Something very old is new again. Voters in Pike County will be turning back to the use of paper ballots beginning in the May 21, 2019, Primary Election.
MILFORD - Something very old is new again. Voters in Pike County will be turning back to the use of paper ballots beginning in the May 21, 2019, Primary Election.
The purpose is to follow a state-issued mandate which is requiring that each county by 2020, have a verifiable “paper trail” if it were ever necessary to confirm the number of ballots and votes cast. In place of the electronic voting machines, Pike County voters will now be inserting their completed paper ballot into a scanner machine which automatically tabulates the votes.
The first public presentation about the new system was made February 6 at the Pike County Commissioners’ meeting. Several public presentations will be announced ahead of the primary, said Commissioner Chairman Matthew Osterberg. Poll workers for the county’s 18 precincts will also receive full training in the new procedure.
In about two weeks, the new system will be set up for display and instruction at the Election Office at the County Administration Building, 506 Broad St., Milford.
Insert ballot in scanner’s slot
Commissioner Chairman Matthew Osterberg said that over the last few months the board did extensive research of vendors, and settled on Dominion Voting, the supplier the county has been using for the electronic touch-screen machines being replaced.
A total of 25 scanners were purchased, in order to place one in each of the 18 polling places and have a few for back-up. Voters who have visual impairment, may choose instead to use a new touch-screen voting machine which will also be placed in each polling station.
The county has been using 80 electronic machines, spread out among the 18 polls.
Instead, voters will take a paper ballot and pen, and sitting at any available “privacy booth,” will mark their votes and then insert the paper into the scanner machine’s slot before the voter leaves.
Votes put onto the touch-screen will be printed out on a paper ballot as well.
This comes with a hefty price tag for the county.
The entire system is costing just over $206,000, but half of that is to be reimbursed by the Commonwealth of Pennsylvania, Nadine Manzoni, Pike County Elections Director noted. To help cover the remainder, however, approximately $68,000 is left from the federal Help America Vote Act (HAVA) funds issued to the county last year, which will be applied. That leaves about $136,000 for the county to pay. In January, the commissioners approved a bank note to cover the expense as well as to pay for capital improvements at county facilities.
Manzoni said that the system will dramatically cut down the work of the poll workers. Election results will be reported much faster that night.
All the results will be on one small card, a little larger than a digital camera card. This will be removed by the poll workers from the scanner once the polls close, and the card will be carried to the Election Office in Milford. If there was any problem with the card, a back-up card is available from the scanner, and the next option would be deliver the actual paper ballots, John Hastings, Regional Sales Manager for Dominion Voting, said.
If the scanner were to malfunction, ballots can still be inserted, and they will be separated out for tabulation once the machine is fixed or a new scanner is brought down to the polling place.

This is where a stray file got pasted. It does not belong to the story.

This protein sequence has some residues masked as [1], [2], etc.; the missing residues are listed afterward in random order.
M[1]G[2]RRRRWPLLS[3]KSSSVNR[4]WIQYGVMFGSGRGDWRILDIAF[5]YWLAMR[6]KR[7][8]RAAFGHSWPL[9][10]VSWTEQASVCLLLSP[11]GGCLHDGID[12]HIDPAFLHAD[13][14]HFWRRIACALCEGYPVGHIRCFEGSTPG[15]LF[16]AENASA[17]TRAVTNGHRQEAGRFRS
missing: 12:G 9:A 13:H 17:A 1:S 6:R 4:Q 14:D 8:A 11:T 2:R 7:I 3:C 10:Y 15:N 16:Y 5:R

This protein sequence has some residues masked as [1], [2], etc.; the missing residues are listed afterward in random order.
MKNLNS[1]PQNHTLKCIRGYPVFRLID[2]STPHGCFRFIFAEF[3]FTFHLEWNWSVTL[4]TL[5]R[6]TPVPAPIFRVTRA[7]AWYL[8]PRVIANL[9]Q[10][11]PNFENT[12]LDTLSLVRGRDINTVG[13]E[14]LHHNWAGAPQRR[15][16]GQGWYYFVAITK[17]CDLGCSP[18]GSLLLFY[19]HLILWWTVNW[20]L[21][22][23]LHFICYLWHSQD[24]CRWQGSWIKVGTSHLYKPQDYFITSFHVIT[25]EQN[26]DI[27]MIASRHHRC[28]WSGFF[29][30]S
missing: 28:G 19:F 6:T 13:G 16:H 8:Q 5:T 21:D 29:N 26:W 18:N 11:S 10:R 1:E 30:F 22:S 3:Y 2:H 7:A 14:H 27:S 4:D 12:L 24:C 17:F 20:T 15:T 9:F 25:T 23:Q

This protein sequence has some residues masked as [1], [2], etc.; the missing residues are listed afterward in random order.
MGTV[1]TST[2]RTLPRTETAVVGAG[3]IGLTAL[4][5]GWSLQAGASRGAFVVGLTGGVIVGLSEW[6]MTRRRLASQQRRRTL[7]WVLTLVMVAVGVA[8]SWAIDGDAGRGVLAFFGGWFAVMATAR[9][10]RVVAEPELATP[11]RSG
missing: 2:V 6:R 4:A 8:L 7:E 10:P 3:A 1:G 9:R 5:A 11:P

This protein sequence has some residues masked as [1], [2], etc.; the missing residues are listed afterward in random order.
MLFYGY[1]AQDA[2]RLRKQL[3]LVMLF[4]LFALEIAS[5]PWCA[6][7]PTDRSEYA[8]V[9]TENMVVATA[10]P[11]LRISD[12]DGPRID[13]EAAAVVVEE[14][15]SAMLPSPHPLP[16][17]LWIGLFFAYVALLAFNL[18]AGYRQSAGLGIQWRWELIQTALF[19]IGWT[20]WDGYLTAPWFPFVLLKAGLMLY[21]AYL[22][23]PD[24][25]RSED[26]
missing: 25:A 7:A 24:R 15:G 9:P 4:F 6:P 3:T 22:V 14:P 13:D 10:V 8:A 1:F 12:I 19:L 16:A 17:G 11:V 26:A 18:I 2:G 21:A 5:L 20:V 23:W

A second scanner also can be brought down for an especially busy day of voting at a particular poll, Manzoni stated. More scanners can also be rented from Dominion.
Get ahead of 2020
The mandate came down early last summer from the Department of State that every county must have a voter-verifiable paper-based system by the 2020 election. “When this mandate came down my first thought was, there is no way I want to roll out a new system during the chaos of a presidential election,” Manzoni said. “Luckily, the commissioners agreed, Pike County is in a fiscal position for us to move forward and not have to wait for state funding come through…next year.”
She said this will give two elections for the poll workers and herself to be comfortable with the new system ahead of the busy presidential election.
“It is going to give voters the opportunity to ask questions about the new voting system and get comfortable to the new procedures at the polling place,” she said.
The mandate came about after a petition was filed in federal court in Philadelphia in 2016 by an attorney for the Green Party, Jill Stein. She wanted a recount for Pennsylvania’s Presidential 2016 election. As was reported, Stein raised $6.2 million to launch recounts in Michigan, Pennsylvania and Wisconsin, states where President-elect Donald Trump had won by about one percentage point.
Electronic voting systems did not provide the verifiable paper trail for such a ballot-by-ballot recount as was done in Florida after the 2000 election between George W. Bush and Al Gore.
Manzoni commented that while she had full confidence in the accuracy of the electronic system the county had been using since 2006, there was never a 100 percent certainty like there will be available using a paper ballot system.
Hastings added that the scanners are not connected to the Internet and are therefore not susceptible to computer hacking. The electronic version was not tied to the Internet either.
Dominion Voting is buying back the old machines from the county.
Manzoni said that having paper ballots should bring some comfort to voters, knowing the votes can be verified if ever there was any question.